Approximately half the Palestinian population still live in poverty, and the situation is getting worse, according to a report released by the International Labour Organisation (ILO).

ILO representatives "observed a prevailing feeling that the economic situation of Palestinians must improve in order for them to continue to support the policy of dialogue and negotiation with Israel," the report said.

Record high

The unemployment figure was up from the previous recalculated record of 203,000 a year earlier. The agency defines unemployed as people without a job actively looking for work.

Israeli checkpoints hinder
Palestinians from working

Previous unemployment data also included estimates on how many people were pressured into no longer looking for work.

In 2004, less than half of all men and fewer than 10% of women in the West Bank and Gaza Strip were actively employed, the report said.

Unemployment has increased primarily due to the closures, checkpoints, roadblocks, permits and other aspects of Israeli occupation that hinder Palestinians from working, the 43-page report said.

Freedom of movement

While Israeli authorities insist the measures are necessary to prevent possible attacks, the controls prevent Palestinians and their goods from traveling to other countries from the West Bank and Gaza Strip, the report said.

"The Palestinians basically cannot move their goods or export"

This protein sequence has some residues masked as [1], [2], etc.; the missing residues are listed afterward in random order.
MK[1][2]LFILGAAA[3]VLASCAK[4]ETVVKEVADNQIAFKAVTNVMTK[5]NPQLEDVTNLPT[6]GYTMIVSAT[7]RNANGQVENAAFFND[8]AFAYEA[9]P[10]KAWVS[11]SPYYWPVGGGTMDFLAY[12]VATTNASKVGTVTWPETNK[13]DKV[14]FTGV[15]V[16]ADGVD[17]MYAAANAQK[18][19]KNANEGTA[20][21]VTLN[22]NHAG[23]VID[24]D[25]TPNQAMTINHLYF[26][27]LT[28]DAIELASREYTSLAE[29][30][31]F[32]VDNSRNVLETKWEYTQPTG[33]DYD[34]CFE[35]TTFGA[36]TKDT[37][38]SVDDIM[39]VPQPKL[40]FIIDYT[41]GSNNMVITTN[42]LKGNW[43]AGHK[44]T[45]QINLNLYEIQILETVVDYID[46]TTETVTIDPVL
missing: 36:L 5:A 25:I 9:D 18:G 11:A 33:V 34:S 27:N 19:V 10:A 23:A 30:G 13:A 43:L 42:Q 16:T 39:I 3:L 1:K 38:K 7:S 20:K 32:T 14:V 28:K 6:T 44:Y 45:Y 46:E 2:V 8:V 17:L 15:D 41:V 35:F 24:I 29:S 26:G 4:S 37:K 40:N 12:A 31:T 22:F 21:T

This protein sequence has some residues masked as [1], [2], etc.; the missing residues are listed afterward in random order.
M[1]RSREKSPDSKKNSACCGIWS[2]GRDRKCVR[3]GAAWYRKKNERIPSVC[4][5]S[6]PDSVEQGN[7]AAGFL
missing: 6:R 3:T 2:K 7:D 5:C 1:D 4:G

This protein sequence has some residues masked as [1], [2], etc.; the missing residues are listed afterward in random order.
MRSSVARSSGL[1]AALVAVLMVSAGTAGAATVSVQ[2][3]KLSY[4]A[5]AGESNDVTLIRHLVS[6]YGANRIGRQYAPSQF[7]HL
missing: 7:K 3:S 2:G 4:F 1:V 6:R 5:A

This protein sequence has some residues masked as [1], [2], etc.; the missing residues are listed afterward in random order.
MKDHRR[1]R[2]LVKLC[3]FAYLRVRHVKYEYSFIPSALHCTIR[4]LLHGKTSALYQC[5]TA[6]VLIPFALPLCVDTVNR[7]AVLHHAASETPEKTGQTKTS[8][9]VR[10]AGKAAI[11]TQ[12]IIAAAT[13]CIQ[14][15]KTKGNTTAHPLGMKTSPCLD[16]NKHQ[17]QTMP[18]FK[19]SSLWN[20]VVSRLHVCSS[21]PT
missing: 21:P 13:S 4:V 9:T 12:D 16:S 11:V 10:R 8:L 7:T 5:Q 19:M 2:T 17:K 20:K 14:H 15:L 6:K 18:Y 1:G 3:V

Report author Philippe Egger

"Any economy is dependent on movement," said Philippe Egger, one of the authors of the report. "The Palestinians basically cannot move their goods or export."

The report urged Israel to relax restrictions on the movement of Palestinian persons, goods, and vehicles.

Without such measures, the issue of poverty in Palestinian territories will persist and lasting peace in the region will remain elusive, it said.

"This calls for a rapid lifting of closures, better access to the Israeli labour market and improved trade facilities," the report said.

Breeding violence

ILO expressed particular concern with the fate of Palestinian youths between 15 and 24, some 40% of whom are unemployed.

"Idleness among young people faced with military occupation makes a fertile breeding ground for extremism and violence," the report warned.

The report also said Palestinians have to take measures to improve human security in the region, which "cannot be separated" from economic and social security.

The ILO study was made on the basis of meetings with Palestinian, Israeli and Syrian labour officials and employer groups.